Smart buoys connect the Great Lakes in a whole new way

Published: October 28, 2019

smart buoy Photo courtesy of The Cleveland Water Alliance.

Text a buoy and it can text you back!

Few people are as passionate about the water as cottagers and boaters, so you will be glad to know that a unique cooperation between Canada and the United States is helping to take critical action on environmental issues in the Great Lakes and beyond.

According to the International Joint Commission, a cooperative organization that is guided by the Boundary Waters Treaty, signed by Canada and the United States in 1909, the Great Lakes and St. Lawrence River hold 20 percent of the earth’s fresh surface water or 6 quadrillion gallons, cover a total area of 246,463 square kilometres or 95,160 square miles, and with the St. Lawrence River, span 3,700 km (2,342 miles) or almost half of the North American continent. The watershed is one of the world’s most diverse with 3,500 species of plants and wildlife and more than 250 species of fish.

More to the point, how important are the Great Lakes? The Great Lakes provide drinking water to an amazing 40 million people, including 25 percent of all Canadians and 10 percent of Americans. The lakes are hugely important to agriculture, transportation, industry and for recreation. They are under a lot of pressure.

Max Herzog, Program Manager at the Cleveland Water Alliance explained to us that Lake Erie has become probably the most connected of the Great Lakes following the 2014 Cleveland drinking water crisis where algae got past the water treatment systems to consumers. That helped to mobilize a growing program to monitor and manage the water quality in Lake Erie. A system of “smart buoys” has been deployed to monitor the lakes and Lake Erie is probably the most wired.

Delivered through the Great Lakes Observing System (GLOS), the smart buoys collect and make information available to scientific, educational and industrial interests, and to the public. Lake Erie has about 20 smart buoys, some privately owned and some public, each of which cost tens of thousands of dollars and each measures a range of data including:

  • Wind speed
  • Water temperature
  • Air temperature
  • Wave height
  • pH
  • Dissolved oxygen
  • Toxins
  • Turbidity

Through GLOS, you can find a list of every smart buoy in the Great Lakes: What is very cool is that you can select any buoy with a numerical name and text that number to 866-218-9973 or 734-201-0750 for the latest observations. In seconds you get the data on your phone.

Cross-border cooperation is very important. Leading aquatic researchers from across Canada and the United States are now be equipped with these state-of-the-art resources thanks to a project launched by the University of Windsor.

Aaron Fisk, the Tier 1 Canada Research Chair in Changing Great Lakes Ecosystems, officially launched the Real-time Aquatic Ecosystem Observation Network (RAEON) in 2017.

“RAEON will support comprehensive and multidisciplinary research to understand and manage the Great Lakes and will be a reference for researchers worldwide who are investigating freshwater ecosystems,” Dr. Fisk said.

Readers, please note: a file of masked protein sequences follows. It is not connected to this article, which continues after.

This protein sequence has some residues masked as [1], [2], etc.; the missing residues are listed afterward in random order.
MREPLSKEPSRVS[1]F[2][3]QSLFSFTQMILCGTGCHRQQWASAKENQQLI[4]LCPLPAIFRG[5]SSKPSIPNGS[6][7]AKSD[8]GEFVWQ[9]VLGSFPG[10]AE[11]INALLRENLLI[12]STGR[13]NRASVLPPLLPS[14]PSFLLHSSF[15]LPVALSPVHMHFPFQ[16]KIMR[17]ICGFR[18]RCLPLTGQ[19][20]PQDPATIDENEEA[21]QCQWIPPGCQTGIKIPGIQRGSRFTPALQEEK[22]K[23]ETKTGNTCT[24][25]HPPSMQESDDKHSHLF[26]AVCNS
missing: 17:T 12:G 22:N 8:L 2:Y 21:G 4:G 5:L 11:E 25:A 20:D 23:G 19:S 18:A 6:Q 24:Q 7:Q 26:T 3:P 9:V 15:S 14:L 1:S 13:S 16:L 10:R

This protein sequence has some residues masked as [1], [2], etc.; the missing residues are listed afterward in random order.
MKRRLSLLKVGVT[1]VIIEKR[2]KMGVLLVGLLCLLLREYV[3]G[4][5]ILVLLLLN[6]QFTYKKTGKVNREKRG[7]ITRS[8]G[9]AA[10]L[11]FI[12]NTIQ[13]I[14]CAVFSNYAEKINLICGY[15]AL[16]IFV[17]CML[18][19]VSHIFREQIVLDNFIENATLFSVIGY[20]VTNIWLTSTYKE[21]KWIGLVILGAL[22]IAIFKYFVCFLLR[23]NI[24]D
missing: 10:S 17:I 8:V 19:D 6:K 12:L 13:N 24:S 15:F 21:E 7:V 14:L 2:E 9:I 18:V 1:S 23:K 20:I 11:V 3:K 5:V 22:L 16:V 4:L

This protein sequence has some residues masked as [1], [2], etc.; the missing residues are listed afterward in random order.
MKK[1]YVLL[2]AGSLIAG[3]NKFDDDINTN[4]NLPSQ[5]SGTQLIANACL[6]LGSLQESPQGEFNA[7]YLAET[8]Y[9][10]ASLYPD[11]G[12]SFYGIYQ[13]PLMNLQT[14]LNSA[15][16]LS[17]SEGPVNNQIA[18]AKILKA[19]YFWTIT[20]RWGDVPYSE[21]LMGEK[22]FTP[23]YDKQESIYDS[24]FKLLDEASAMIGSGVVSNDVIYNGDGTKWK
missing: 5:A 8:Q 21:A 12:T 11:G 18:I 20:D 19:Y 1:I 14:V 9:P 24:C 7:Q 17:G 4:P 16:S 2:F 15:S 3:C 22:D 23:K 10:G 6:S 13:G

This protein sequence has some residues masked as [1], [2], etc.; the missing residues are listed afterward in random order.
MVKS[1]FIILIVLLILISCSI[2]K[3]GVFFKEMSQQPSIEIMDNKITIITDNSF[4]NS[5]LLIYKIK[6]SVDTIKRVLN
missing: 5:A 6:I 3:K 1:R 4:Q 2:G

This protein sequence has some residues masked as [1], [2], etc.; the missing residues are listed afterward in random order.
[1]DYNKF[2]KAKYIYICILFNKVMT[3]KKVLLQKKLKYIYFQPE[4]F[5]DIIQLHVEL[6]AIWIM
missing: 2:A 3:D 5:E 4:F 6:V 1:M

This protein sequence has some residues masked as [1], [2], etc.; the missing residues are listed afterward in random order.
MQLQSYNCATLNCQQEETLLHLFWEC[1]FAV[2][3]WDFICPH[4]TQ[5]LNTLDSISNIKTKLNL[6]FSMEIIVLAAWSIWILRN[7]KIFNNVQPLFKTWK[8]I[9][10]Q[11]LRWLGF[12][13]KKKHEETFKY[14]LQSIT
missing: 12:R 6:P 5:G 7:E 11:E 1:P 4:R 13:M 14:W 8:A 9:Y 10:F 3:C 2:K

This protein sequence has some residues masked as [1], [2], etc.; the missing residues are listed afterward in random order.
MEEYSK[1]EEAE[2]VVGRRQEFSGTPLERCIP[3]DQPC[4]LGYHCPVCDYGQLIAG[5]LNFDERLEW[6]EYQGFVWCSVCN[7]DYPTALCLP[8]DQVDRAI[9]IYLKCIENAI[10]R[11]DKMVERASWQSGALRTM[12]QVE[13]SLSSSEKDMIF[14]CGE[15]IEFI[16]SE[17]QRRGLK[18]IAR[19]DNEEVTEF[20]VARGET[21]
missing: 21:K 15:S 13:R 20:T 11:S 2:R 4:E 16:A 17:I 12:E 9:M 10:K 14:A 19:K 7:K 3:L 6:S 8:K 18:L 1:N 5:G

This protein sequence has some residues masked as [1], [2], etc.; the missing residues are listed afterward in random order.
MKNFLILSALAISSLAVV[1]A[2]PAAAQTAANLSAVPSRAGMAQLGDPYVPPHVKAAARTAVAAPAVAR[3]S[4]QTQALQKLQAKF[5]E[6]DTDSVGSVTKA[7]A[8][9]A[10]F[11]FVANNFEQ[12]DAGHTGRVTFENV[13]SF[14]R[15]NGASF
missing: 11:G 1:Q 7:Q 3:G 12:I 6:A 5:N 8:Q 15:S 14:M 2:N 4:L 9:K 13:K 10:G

The project received $15.9 million from the Canada Foundation for Innovation (CFI); Ontario’s Ministry of Research, Innovation and Science; and the Ministry of Economic Development and Growth. This allowed Fisk and his team of researchers from Carleton, Trent, and Western universities, and collaborators from the United States, to create a network of real-time sensors, autonomous sub-surface vehicles, and an extensive collection of independent instruments including the smart buoys in GLOS.

Other similar high-tech water quality initiatives include the launch this past summer of Canada’s first Autonomous Underwater Vehicle (AUV) through Georgian Bay Forever, a charitable organization that funds and supports scientific research and education that protects and enhances the waters of Georgian Bay, as part of the Great Lakes.

Georgian Bay Forever donors generously provided $80,000 towards this purchase and the organization also received some grant money from ECCC through the Georgian Bay Biosphere Reserve for this equipment.

The Great Lakes are clearly a very important resource that needs to be managed and safeguarded and it’s encouraging to see the progress we are making. If you are interested in learning more, our Government has the Ontario Great Lakes Strategy and you can read all about it here.

The connected Great Lakes were the route the earliest European explorers followed to map North America and now, smart buoys connect the great lakes in a whole new way to protect this precious resource.

One of the “smart buoys” now deployed in Lake Erie.
One of the “smart buoys” now deployed in Lake Erie. Photo courtesy of The Cleveland Water Alliance
A water sample containing harmful algae.
A water sample containing harmful algae. Photo courtesy of The Cleveland Water Alliance.

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